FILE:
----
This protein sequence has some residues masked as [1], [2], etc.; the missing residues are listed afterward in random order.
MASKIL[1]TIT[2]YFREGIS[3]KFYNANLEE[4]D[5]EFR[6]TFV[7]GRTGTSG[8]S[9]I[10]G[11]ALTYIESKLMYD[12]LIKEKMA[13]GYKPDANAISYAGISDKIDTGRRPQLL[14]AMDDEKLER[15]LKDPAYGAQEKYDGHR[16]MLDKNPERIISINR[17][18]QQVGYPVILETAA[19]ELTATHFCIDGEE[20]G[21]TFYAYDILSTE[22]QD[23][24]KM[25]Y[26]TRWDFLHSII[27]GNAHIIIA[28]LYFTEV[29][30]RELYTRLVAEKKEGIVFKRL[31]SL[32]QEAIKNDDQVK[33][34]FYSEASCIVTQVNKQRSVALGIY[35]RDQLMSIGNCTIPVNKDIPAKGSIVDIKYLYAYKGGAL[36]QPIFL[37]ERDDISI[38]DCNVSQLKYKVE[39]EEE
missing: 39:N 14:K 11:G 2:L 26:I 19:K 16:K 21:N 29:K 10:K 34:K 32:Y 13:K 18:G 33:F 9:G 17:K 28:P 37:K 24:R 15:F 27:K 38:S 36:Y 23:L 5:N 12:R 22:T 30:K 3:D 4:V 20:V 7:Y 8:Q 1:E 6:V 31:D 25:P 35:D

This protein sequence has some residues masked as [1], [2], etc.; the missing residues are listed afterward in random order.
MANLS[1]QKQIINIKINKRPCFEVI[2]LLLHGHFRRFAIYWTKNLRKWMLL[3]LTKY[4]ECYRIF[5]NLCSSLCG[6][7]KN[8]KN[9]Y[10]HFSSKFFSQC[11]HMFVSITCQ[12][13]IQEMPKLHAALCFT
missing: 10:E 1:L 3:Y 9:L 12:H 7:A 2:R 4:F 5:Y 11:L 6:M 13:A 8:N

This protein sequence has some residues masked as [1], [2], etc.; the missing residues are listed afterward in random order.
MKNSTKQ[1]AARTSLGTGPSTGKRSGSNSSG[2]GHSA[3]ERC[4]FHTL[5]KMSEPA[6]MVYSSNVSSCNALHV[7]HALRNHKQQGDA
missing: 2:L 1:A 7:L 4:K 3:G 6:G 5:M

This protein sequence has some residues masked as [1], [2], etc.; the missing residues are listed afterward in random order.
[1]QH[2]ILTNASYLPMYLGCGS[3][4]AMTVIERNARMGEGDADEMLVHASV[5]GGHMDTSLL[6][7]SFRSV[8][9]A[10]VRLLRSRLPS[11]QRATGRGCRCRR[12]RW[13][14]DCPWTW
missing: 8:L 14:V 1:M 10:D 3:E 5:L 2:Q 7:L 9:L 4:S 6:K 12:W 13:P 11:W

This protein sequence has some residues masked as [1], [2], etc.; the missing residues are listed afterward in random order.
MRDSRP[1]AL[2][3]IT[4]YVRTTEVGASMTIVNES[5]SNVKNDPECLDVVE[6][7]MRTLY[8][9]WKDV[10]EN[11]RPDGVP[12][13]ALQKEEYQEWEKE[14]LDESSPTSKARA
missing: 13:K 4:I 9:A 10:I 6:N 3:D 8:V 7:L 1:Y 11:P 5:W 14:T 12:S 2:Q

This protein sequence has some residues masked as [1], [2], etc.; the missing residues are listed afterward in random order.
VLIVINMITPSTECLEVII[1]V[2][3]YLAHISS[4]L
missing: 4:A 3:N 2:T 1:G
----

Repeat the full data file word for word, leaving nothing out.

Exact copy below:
This protein sequence has some residues masked as [1], [2], etc.; the missing residues are listed afterward in random order.
MASKIL[1]TIT[2]YFREGIS[3]KFYNANLEE[4]D[5]EFR[6]TFV[7]GRTGTSG[8]S[9]I[10]G[11]ALTYIESKLMYD[12]LIKEKMA[13]GYKPDANAISYAGISDKIDTGRRPQLL[14]AMDDEKLER[15]LKDPAYGAQEKYDGHR[16]MLDKNPERIISINR[17][18]QQVGYPVILETAA[19]ELTATHFCIDGEE[20]G[21]TFYAYDILSTE[22]QD[23][24]KM[25]Y[26]TRWDFLHSII[27]GNAHIIIA[28]LYFTEV[29][30]RELYTRLVAEKKEGIVFKRL[31]SL[32]QEAIKNDDQVK[33][34]FYSEASCIVTQVNKQRSVALGIY[35]RDQLMSIGNCTIPVNKDIPAKGSIVDIKYLYAYKGGAL[36]QPIFL[37]ERDDISI[38]DCNVSQLKYKVE[39]EEE
missing: 39:N 14:K 11:G 2:L 26:I 19:K 16:K 21:N 29:K 10:K 34:K 32:Y 13:K 18:G 33:F 9:G 17:K 28:P 37:K 24:R 15:F 27:K 38:S 36:Y 23:L 5:N 12:R 22:T 30:K 3:D 4:V 20:V 7:Y 8:Q 1:E 6:V 31:D 25:P 35:D

This protein sequence has some residues masked as [1], [2], etc.; the missing residues are listed afterward in random order.
MANLS[1]QKQIINIKINKRPCFEVI[2]LLLHGHFRRFAIYWTKNLRKWMLL[3]LTKY[4]ECYRIF[5]NLCSSLCG[6][7]KN[8]KN[9]Y[10]HFSSKFFSQC[11]HMFVSITCQ[12][13]IQEMPKLHAALCFT
missing: 10:E 1:L 3:Y 9:L 12:H 7:A 2:R 4:F 5:Y 11:L 6:M 13:A 8:N

This protein sequence has some residues masked as [1], [2], etc.; the missing residues are listed afterward in random order.
MKNSTKQ[1]AARTSLGTGPSTGKRSGSNSSG[2]GHSA[3]ERC[4]FHTL[5]KMSEPA[6]MVYSSNVSSCNALHV[7]HALRNHKQQGDA
missing: 2:L 1:A 7:L 4:K 3:G 6:G 5:M

This protein sequence has some residues masked as [1], [2], etc.; the missing residues are listed afterward in random order.
[1]QH[2]ILTNASYLPMYLGCGS[3][4]AMTVIERNARMGEGDADEMLVHASV[5]GGHMDTSLL[6][7]SFRSV[8][9]A[10]VRLLRSRLPS[11]QRATGRGCRCRR[12]RW[13][14]DCPWTW
missing: 8:L 14:V 1:M 10:D 3:E 5:L 2:Q 7:L 9:L 4:S 6:K 12:W 13:P 11:W

This protein sequence has some residues masked as [1], [2], etc.; the missing residues are listed afterward in random order.
MRDSRP[1]AL[2][3]IT[4]YVRTTEVGASMTIVNES[5]SNVKNDPECLDVVE[6][7]MRTLY[8][9]WKDV[10]EN[11]RPDGVP[12][13]ALQKEEYQEWEKE[14]LDESSPTSKARA
missing: 13:K 4:I 9:A 10:I 6:N 3:D 8:V 7:L 1:Y 11:P 5:W 14:T 12:S 2:Q

This protein sequence has some residues masked as [1], [2], etc.; the missing residues are listed afterward in random order.
VLIVINMITPSTECLEVII[1]V[2][3]YLAHISS[4]L
missing: 4:A 3:N 2:T 1:G